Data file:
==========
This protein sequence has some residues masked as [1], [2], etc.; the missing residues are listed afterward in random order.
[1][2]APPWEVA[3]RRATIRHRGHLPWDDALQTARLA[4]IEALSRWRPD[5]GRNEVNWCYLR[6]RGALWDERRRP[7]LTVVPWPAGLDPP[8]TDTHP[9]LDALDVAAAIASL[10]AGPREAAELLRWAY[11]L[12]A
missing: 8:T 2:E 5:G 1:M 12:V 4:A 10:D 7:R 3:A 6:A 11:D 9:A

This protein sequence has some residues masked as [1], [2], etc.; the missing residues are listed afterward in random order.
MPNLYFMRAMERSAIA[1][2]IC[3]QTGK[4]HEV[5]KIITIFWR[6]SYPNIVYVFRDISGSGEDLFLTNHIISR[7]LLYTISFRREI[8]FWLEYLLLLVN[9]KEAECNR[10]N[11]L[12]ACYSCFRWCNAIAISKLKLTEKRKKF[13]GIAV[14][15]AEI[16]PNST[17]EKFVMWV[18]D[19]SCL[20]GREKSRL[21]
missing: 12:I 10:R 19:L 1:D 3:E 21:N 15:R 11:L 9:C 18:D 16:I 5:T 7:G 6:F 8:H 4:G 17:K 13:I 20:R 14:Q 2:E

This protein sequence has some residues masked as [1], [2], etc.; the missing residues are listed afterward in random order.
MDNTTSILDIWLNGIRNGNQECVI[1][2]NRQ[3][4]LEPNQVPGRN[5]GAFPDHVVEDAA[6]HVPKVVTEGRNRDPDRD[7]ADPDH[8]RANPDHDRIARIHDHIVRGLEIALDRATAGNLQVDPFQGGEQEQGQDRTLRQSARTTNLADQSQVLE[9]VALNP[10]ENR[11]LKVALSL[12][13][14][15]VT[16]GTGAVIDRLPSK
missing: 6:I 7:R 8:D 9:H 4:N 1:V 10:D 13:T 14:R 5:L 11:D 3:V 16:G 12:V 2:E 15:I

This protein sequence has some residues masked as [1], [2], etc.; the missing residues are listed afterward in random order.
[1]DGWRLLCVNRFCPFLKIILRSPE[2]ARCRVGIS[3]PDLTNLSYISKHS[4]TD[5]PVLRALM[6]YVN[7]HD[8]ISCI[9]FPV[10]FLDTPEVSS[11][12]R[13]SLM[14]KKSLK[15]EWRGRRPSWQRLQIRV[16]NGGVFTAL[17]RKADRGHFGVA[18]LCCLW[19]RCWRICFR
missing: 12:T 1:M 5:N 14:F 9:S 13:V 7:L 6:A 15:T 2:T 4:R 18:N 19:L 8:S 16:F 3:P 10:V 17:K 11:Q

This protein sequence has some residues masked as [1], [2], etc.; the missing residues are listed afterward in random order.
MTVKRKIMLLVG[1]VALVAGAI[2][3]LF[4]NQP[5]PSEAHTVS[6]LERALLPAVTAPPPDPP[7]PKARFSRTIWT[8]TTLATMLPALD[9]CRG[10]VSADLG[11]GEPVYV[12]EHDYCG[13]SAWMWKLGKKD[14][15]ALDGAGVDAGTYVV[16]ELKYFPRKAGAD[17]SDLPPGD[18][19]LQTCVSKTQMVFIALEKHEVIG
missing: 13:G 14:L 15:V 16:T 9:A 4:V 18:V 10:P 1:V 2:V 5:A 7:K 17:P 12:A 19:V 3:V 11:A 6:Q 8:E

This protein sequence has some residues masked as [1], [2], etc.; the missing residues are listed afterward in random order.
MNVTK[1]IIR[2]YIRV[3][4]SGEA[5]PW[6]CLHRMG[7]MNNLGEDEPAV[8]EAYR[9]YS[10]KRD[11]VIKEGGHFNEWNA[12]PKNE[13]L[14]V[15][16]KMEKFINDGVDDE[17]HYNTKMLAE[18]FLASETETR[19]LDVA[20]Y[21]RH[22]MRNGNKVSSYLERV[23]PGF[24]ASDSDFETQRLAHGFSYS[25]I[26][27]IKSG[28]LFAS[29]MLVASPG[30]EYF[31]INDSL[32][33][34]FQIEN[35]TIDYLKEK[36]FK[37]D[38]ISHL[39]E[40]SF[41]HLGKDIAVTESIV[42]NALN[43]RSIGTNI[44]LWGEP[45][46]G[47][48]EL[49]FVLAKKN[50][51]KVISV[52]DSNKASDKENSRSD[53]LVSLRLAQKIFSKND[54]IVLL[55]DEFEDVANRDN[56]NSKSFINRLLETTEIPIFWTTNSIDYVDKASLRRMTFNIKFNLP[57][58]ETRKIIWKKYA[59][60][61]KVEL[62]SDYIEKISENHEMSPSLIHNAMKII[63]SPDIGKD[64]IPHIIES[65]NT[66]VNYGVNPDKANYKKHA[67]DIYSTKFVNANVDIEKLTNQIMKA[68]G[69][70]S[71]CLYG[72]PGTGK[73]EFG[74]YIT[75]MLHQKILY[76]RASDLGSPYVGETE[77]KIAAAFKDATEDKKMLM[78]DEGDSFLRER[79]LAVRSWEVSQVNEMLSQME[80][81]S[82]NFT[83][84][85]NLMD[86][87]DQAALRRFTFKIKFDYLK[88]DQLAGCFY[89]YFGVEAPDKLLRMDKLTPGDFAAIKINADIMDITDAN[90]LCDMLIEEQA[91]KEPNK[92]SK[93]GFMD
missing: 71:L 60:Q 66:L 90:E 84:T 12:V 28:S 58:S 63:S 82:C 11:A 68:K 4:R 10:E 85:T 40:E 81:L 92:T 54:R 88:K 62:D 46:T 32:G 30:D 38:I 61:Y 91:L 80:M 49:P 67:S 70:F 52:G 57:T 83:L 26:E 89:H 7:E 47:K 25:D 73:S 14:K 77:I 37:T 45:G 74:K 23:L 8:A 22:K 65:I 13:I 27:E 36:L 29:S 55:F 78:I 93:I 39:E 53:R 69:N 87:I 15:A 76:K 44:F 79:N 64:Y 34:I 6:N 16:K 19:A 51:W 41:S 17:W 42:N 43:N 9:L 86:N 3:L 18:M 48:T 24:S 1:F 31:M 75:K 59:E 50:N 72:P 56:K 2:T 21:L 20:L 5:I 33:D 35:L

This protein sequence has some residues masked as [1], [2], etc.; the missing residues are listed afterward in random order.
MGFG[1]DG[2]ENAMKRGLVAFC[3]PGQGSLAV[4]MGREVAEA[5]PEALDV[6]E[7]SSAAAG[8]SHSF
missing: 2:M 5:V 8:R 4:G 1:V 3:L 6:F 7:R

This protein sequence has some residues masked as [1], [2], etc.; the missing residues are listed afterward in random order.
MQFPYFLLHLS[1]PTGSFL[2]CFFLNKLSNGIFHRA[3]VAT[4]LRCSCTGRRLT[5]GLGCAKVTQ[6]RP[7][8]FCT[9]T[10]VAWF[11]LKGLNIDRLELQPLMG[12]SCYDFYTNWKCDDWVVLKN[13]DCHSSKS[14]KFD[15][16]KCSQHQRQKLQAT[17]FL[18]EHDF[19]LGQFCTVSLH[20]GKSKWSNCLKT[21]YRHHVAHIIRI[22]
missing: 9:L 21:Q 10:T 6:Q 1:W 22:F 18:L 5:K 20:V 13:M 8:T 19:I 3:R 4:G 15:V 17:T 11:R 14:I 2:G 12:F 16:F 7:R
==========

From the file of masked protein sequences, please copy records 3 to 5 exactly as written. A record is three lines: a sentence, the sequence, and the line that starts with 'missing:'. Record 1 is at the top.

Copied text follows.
This protein sequence has some residues masked as [1], [2], etc.; the missing residues are listed afterward in random order.
MDNTTSILDIWLNGIRNGNQECVI[1][2]NRQ[3][4]LEPNQVPGRN[5]GAFPDHVVEDAA[6]HVPKVVTEGRNRDPDRD[7]ADPDH[8]RANPDHDRIARIHDHIVRGLEIALDRATAGNLQVDPFQGGEQEQGQDRTLRQSARTTNLADQSQVLE[9]VALNP[10]ENR[11]LKVALSL[12][13][14][15]VT[16]GTGAVIDRLPSK
missing: 6:I 7:R 8:D 9:H 4:N 1:V 10:D 13:T 14:R 5:L 11:D 3:V 16:G 12:V 2:E 15:I

This protein sequence has some residues masked as [1], [2], etc.; the missing residues are listed afterward in random order.
[1]DGWRLLCVNRFCPFLKIILRSPE[2]ARCRVGIS[3]PDLTNLSYISKHS[4]TD[5]PVLRALM[6]YVN[7]HD[8]ISCI[9]FPV[10]FLDTPEVSS[11][12]R[13]SLM[14]KKSLK[15]EWRGRRPSWQRLQIRV[16]NGGVFTAL[17]RKADRGHFGVA[18]LCCLW[19]RCWRICFR
missing: 12:T 1:M 5:N 14:F 9:S 13:V 7:L 6:A 15:T 2:T 4:R 18:N 19:L 8:S 16:F 3:P 10:V 17:K 11:Q

This protein sequence has some residues masked as [1], [2], etc.; the missing residues are listed afterward in random order.
MTVKRKIMLLVG[1]VALVAGAI[2][3]LF[4]NQP[5]PSEAHTVS[6]LERALLPAVTAPPPDPP[7]PKARFSRTIWT[8]TTLATMLPALD[9]CRG[10]VSADLG[11]GEPVYV[12]EHDYCG[13]SAWMWKLGKKD[14][15]ALDGAGVDAGTYVV[16]ELKYFPRKAGAD[17]SDLPPGD[18][19]LQTCVSKTQMVFIALEKHEVIG
missing: 13:G 14:L 15:V 16:T 9:A 4:V 18:V 10:P 1:V 2:V 5:A 7:K 17:P 12:A 19:V 3:V 11:A 6:Q 8:E